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Mix Magazine

This installment of The Bitstream column appeared in the January 2004 issue of Mix Magazine.

The Bitstream

This column discusses acoustical and electrical noise reduction techniques for computers…

The Sound of Silence

Wellie, wellie, well, it’s 2004 already. Where’s my flying car? But seriously, it’s a new year and I sincerely hope this is the one during which our economy miraculously wakes up from its long slumber…Thanks so much, George and friends.

Heads up, all you underpaid musicians and engineers…It’s fairly easy to find an older computer for FREE, or less than $50 at least, that someone has in their closet gathering dust. The price is right but, you’d probably not want it sitting next to you when your working, since the noise it makes will ruin your day. Last month I was discussing an open source DAW, so this month, let’s take a look at some hardware aspects of that DIY DAW by taking what is close to a FREE COMPUTER (that always gets your attention, doesn’t it?) or nearly so and shutting up everything that creates so darn much acoustical noise. In a word or three: a silent PC.

There are actually two considerations in this whole effort to quiet down a garden variety PC, one being electrical and the other acoustical. Let’s start with electrical or RFI noise within the box making its way into your sound card. Suffice it to say that you want both directions of analog conversion outside the case, otherwise you’re asking for a less than ideal noise floor in your signal paths. Granted, with careful grounding and shielding, it’s possible to convince an analog converter to make nice in such a hostile environment but, why fight it? Better to simply take an electrical digital audio signal, either AES/EBU Type I or Type II unbalanced, MADI, USB or Firewire, out of the computer and convert it externally. Notice I didn’t say optical since POF (Plastic Optical Fiber) is high loss and thus jitter-prone so, unless cable lengths are kept short, it’s crap. Once the data’s outside the case, convert it to analog using the best that your budget can afford and, boom, you’re there…wherever “there” is for you.

As to RFI/EMI escaping the box, one has to assume that the entire case is conductive, grounded and all air gaps in the case are conductively gasketed. Though I can’t imagine not having one already included inside your PeeCee, an inline filter on the incoming AC goes a long way at keeping the power cord, all 3 prongs intact please, from becoming a noise–radiating antenna.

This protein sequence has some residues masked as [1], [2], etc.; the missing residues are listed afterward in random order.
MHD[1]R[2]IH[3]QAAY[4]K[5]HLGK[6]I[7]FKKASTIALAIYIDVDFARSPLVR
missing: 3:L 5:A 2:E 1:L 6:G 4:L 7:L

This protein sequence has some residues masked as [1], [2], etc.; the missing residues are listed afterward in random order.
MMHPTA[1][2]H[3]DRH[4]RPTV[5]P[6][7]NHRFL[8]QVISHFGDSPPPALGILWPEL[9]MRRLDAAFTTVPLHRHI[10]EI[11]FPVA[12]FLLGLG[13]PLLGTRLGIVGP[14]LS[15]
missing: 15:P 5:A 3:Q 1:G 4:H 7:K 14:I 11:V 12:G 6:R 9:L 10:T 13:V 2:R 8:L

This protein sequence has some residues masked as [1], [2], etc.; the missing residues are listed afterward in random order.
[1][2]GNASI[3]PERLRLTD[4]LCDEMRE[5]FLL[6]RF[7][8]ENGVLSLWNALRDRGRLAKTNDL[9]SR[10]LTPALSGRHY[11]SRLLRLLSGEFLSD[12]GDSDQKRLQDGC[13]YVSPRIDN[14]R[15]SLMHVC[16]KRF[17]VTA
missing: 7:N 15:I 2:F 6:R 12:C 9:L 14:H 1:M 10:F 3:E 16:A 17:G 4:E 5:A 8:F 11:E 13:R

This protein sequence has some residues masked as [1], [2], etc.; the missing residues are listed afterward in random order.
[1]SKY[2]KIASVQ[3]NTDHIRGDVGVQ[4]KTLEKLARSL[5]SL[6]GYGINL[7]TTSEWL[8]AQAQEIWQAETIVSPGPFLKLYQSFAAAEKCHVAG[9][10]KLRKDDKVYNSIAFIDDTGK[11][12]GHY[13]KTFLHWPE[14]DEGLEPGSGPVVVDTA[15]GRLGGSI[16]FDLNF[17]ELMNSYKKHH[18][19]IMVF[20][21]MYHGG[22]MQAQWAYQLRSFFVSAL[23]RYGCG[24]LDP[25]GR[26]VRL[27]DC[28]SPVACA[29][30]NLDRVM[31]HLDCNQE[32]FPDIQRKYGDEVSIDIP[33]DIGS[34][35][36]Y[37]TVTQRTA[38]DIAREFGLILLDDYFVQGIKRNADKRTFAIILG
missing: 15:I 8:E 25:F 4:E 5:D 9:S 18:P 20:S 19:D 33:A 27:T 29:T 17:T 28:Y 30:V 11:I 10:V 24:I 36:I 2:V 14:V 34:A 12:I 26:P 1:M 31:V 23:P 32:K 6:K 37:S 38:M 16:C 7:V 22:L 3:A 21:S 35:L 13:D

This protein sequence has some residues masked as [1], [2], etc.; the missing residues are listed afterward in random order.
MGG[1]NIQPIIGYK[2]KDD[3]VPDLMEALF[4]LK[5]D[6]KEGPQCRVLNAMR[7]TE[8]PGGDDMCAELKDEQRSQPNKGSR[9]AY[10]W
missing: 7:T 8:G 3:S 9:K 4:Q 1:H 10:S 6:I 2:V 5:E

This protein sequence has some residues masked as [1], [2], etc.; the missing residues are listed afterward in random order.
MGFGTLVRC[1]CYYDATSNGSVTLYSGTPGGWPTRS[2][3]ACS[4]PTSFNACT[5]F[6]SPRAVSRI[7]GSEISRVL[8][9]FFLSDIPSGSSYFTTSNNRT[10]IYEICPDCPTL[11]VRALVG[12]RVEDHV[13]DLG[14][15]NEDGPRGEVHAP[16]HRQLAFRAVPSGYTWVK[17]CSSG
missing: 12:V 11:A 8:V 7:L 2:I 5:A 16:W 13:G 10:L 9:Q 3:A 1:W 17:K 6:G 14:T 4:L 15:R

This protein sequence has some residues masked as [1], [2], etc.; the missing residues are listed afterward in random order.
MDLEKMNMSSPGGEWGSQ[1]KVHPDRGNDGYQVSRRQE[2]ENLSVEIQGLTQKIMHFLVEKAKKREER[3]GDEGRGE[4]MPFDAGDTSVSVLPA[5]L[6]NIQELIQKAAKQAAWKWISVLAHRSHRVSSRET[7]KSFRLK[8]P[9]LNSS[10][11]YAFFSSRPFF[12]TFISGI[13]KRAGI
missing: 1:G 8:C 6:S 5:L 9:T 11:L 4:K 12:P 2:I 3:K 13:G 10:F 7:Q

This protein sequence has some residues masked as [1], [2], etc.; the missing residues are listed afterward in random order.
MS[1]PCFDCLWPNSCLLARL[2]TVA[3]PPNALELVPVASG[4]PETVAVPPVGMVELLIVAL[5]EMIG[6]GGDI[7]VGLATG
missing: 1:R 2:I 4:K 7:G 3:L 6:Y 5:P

OK, so we’ve got the radio spectrum noise dealt with, now let’s take a look at the acoustical issues. Motors, turbulence–induced noise and mechanical resonances: the three strepitant horsemen of the acoustical apocalypse. The number one problem is motors: they cause the other two problems so, if we could eliminate them entirely, we’d be way ahead of the game. This is possible to do as long as the high current drawing parts, like the CPU, are cooled in some unconventional manner.

Cooling a CPU the old school way entails increasing the surface area of a passive heat sink, which is great if you’re not using a modern, hot running Intel part. Another approach is water cooling, quite common in over–clocking circles (see Pedants below…), while a third method of waste heat removal is heat pipes, either of which requires coupling to oversized heat sinks, a viable if not visually pleasing and space saving choice. Heat pipes (see Pedants below…) distribute the unwanted heat to the farthest reaches of the heat sink and, from there, convection transfers the heat to the surrounding air. A fourth option, which seems to have fallen somewhat out of favor due to efficiency and design limitations, not to mention reliability issues, is to use yet more electrical current to run a Peltier device (see Pedants below…), usually in conjunction with water cooling or heat pipes. Despite the drawbacks of earlier designs, modern Peltier coolers lend themselves nicely to a silent PC outcome. By the way, the water cooling thing is basically an active alternative to passive heat pipes that uses forced cool water instead of a volatile working fluid.

Right then, let’s assume we’ve cooled down the CPU, graphic card, disk drive and any other toasty thing in the case. How about reducing the waste heat itself rather than simply (re)moving it? Power factor correction in the power supply is one answer. Without getting into the gory details of power factor correction and having everyone’s eye balls roll back in your head from dweeb overload, suffice it to say that better quality power supplies incorporate additional electronics that greatly improve the efficiency of the unit. This means less waste heat to remove from the case, so look out for that feature if your budget permits.